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THE CHIEF. The Life and Turbulent Times of Chief Justice John Roberts.

By Joan Biskupic. Basic Books. 432 pages. $32.

“You wonder if you’re going to be John Marshall or you’re going to be Roger Taney. The answer is, of course, you are certainly not going to be John Marshall. But you want to avoid the danger of being Roger Taney.”

— John Roberts, Chief Justice, Supreme Court of the United States

John Roberts presides over the Supreme Court of the United States. He is the 17th person to sit as the court’s chief justice. Is he a conservative or a moderate? Or is his goal to reaffirm the court’s position as a neutral arbiter of the law of the land?

Joan Biskupic explores the personal and professional history of The Chief and puts into context his actions as leader of the Supremes. Biskupic is uniquely positioned for this work. She has covered the Supreme Court for The Washington Post and for USA Today. Also, she has written books about other justices: Sandra Day O’Connor, Antonin Scalia and Sonia Sotomayor.

John Roberts’ academic credentials are impressive. At age 13, he wrote a letter to the head of La Lumiere, a newly established Catholic boarding school in northern Indiana, to request consideration for admission. He was accepted, and graduated first in his class. He was La Lumiere’s first graduate to be accepted to Harvard University.

During his address to his fellow La Lumiere graduates, his words of wisdom focused on the importance of persistence: “…unlike many other keys to success … persistence is entirely, entirely within your control.”

Biskupic follows that theme throughout the biography, showing how Roberts persisted at La Lumiere, during his undergraduate years at Harvard, during his years at Harvard Law and during his profession of the law in his political life beginning in the Reagan administration and leading to his being appointed Chief Justice of the United States Supreme Court.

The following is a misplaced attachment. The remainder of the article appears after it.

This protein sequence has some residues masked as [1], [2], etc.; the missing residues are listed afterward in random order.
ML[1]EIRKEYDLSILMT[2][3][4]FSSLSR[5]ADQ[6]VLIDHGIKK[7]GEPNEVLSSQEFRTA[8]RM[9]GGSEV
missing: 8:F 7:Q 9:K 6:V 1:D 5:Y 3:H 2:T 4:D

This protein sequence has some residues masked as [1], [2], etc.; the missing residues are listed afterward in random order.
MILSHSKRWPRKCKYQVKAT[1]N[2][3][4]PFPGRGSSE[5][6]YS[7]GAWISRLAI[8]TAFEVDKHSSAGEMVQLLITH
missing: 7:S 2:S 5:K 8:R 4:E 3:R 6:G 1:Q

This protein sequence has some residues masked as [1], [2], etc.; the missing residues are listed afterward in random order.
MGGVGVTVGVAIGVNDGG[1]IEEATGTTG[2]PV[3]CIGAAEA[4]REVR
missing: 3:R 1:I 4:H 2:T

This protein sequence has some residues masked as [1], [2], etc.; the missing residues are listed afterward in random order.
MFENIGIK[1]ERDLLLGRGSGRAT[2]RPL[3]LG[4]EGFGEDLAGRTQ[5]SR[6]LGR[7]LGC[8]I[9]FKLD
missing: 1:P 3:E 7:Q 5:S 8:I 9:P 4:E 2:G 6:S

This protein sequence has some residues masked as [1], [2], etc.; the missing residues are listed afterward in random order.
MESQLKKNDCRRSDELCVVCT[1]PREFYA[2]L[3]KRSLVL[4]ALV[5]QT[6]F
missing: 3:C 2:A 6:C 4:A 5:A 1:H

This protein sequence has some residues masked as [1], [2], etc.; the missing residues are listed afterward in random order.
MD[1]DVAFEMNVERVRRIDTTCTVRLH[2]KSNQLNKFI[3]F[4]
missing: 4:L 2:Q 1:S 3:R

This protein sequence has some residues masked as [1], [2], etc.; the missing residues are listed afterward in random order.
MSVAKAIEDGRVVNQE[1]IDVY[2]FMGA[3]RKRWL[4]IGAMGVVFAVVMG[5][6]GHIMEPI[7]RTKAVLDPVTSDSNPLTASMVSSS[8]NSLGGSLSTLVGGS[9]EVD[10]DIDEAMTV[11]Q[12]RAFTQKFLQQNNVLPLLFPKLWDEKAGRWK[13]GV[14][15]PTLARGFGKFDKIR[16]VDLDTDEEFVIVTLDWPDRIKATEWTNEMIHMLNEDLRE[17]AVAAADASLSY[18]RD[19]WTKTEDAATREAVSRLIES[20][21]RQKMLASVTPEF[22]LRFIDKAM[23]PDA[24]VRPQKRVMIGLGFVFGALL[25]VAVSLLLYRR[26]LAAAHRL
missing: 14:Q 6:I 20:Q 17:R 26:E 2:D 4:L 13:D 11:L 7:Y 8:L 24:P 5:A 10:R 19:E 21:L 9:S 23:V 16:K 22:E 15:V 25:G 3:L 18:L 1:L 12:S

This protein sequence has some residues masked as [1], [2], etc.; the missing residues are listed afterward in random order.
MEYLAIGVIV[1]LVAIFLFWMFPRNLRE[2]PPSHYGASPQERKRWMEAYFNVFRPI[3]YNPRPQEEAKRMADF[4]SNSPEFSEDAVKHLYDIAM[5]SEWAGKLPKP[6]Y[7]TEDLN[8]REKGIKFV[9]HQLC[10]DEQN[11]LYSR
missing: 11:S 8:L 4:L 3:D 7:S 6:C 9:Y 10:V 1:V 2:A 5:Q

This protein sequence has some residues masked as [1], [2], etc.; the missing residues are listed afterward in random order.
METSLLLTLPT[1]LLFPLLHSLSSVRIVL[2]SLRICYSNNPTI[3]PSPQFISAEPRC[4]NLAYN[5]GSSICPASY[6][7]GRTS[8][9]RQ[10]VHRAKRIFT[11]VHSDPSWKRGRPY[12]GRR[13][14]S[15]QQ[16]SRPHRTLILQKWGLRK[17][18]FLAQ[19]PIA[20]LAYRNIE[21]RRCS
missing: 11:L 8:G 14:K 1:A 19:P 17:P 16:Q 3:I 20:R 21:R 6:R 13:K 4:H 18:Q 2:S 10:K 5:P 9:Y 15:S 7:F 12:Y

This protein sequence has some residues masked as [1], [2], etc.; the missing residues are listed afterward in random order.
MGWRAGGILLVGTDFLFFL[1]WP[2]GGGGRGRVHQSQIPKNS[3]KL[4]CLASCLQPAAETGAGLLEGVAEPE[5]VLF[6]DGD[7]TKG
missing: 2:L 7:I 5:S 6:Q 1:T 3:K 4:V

Roberts’ statement about Marshall and Taney is enticing, and Biskupic helps understand where the Chief falls between those two by providing accounts of many of the cases heard by the court during Roberts’ tenure. While her accounts are in-depth, they are easily understood by those who are not trained or practiced in the law.

To provide a brief description of the benchmark by which Roberts expects to be judged, Marshall was a Federalist who believed that the Constitution prescribed a strong federal government and that it was his duty to guide the court, which made it a disinterested arbiter of cases at law pertaining in some way to the Constitution. He succeeded in making the judiciary branch of government an equal partner with the legislative and executive branches. The Constitution and legal precedent were his touchstones.

Roger B. Taney’s political views were different from those of the Federalists, and his leadership and decisions show that he put his own political opinion ahead of precedent and made uncommon suppositions about the letter and intent of the Constitution. He tried to subvert the Lincoln administration during the War Between the States because he sympathized with the states in rebellion.

Biskupic’s portrait of the private John Roberts (from childhood to now) reveals the extent to which she researched her subject and a clue to why the justices respected her enough to give her a level of access that must be rare.

To lead the reader through the discovery of the “real” Chief Justice Roberts, Biskupic provides unprecedented insight into the workings of the court and the interactions among the nine justices. Her descriptions of the mechanics of the court reveal her high level of access to the members and the understanding of their mission and the political pressures put on them, most recently by the president of the United States, who characterizes judges in partisan terms.

When Donald Trump labeled a judge who had ruled against the administration as an “Obama judge,” Roberts issued this statement:

“We do not have Obama judges or Trump judges, Bush judges or Clinton judges. What we have is an extraordinary group of dedicated judges doing their level best to do equal right to those appearing before them. That independent judiciary is something we should all be thankful for.”

Biskupic has crafted an excellent prelude to the future of the Roberts Court at a time when we will begin forming opinions about where John Roberts falls on the Marshall-Taney scale of jurisprudence. The book also can function as a primer for anyone looking for a career in government.

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